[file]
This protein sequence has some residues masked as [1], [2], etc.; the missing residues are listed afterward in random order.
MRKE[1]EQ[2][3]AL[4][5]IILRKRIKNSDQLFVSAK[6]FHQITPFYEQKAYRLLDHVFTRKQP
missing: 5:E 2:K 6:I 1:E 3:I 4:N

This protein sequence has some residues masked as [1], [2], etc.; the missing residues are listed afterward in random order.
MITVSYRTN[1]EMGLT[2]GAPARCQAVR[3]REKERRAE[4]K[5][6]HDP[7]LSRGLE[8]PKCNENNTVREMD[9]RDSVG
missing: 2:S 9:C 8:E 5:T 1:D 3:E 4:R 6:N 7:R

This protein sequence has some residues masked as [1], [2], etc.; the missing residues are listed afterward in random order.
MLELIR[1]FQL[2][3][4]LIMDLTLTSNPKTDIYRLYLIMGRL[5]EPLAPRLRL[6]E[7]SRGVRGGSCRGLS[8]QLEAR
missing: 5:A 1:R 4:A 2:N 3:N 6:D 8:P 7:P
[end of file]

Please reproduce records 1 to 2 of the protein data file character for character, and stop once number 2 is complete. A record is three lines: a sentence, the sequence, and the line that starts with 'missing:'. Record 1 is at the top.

This protein sequence has some residues masked as [1], [2], etc.; the missing residues are listed afterward in random order.
MRKE[1]EQ[2][3]AL[4][5]IILRKRIKNSDQLFVSAK[6]FHQITPFYEQKAYRLLDHVFTRKQP
missing: 5:E 2:K 6:I 1:E 3:I 4:N

This protein sequence has some residues masked as [1], [2], etc.; the missing residues are listed afterward in random order.
MITVSYRTN[1]EMGLT[2]GAPARCQAVR[3]REKERRAE[4]K[5][6]HDP[7]LSRGLE[8]PKCNENNTVREMD[9]RDSVG
missing: 2:S 9:C 8:E 5:T 1:D 3:E 4:R 6:N 7:R